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  • Writer's pictureJulia Watson


If you want to plant tomatoes, here's my advice: don't get too carried away! Unless you're feeding dozens of people, don't buy more than two plants. Yes, I know you'd like to try a green one, a yellow one and that old heirloom variety, that funny striped one and your favorite cherry type, but you'll be sorry if you buy them all. If they're indeterminate varieties (see below) you'll need to get out a machete just to walk by them in midsummer. By then you'll be drowning in tomatoes even if you harvest every day, and the over-ripe ones you miss will attract flies and skunks.

If you're a beginner you need to learn some important terminology before you buy your plants. First, indeterminate versus determinate. Indeterminate means the plant keeps branching and growing. They sprawl over the ground or try to climb up any support they can find. They get large and bear fruit over a long season In contrast, determinate tomatoes stop growing once the top flowers set fruit. Determinate tomatoes (also called bush tomatoes) are more compact and have a shorter season than indeterminate types.

The second thing to learn is disease resistance codes. These are single letters that should be on the label of plants in the nursery; they signify the diseases that a variety is resistant to. Letters are good - the more the better! Collect them all! Because, sad to say, tomatoes can get a lot of different diseases, some of which will kill a plant dead, early in the season, and you'll be left with no tomatoes! I won't bore you with the details of all those diseases, I'll just show you the standard list of good letters to look for. In my opinion, V and F are the most important. I consider them essential; the others a nice bonus.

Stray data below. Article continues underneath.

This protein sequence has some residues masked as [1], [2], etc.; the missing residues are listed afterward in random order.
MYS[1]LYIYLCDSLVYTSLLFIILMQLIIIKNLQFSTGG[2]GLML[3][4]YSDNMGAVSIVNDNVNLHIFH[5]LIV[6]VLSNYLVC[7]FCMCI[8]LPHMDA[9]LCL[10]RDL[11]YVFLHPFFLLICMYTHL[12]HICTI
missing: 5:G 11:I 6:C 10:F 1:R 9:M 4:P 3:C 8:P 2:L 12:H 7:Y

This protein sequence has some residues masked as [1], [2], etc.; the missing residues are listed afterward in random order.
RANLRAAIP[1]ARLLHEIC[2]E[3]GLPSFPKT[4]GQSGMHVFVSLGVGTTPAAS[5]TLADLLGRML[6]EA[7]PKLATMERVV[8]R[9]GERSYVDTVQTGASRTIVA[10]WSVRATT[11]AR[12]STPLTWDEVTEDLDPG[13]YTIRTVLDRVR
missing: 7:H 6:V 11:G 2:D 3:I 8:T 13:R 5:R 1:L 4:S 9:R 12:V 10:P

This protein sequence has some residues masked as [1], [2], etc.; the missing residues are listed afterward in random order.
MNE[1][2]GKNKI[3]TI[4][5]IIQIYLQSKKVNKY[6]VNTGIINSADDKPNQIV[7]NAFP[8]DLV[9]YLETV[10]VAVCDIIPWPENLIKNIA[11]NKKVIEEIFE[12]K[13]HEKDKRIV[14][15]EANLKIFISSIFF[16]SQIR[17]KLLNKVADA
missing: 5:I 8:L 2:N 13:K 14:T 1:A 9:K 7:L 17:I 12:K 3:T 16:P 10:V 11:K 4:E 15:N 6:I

V Verticillium Wilt F Fusarium Wilt FF Fusarium, races 1 and 2 FFF Fusarium, races 1, 2, and 3 N Nematodes A Alternaria T Tobacco Mosaic Virus St Stemphylium (Gray Leaf Spot) TSWV Tomato Spotted Wilt Virus

Now that you know a bit of the lingo, you're ready to go buy your plants. BTW, don't try to start from seeds. It's too late in the season, and you'll be happier with plants anyway. I always buy my tomatoes from Yamagami's Nursery. I'll let you decide which varieties to plant. My personal favorites are Sun Gold, Sweet 100, Sweet Million, Whopper and Black Krim.

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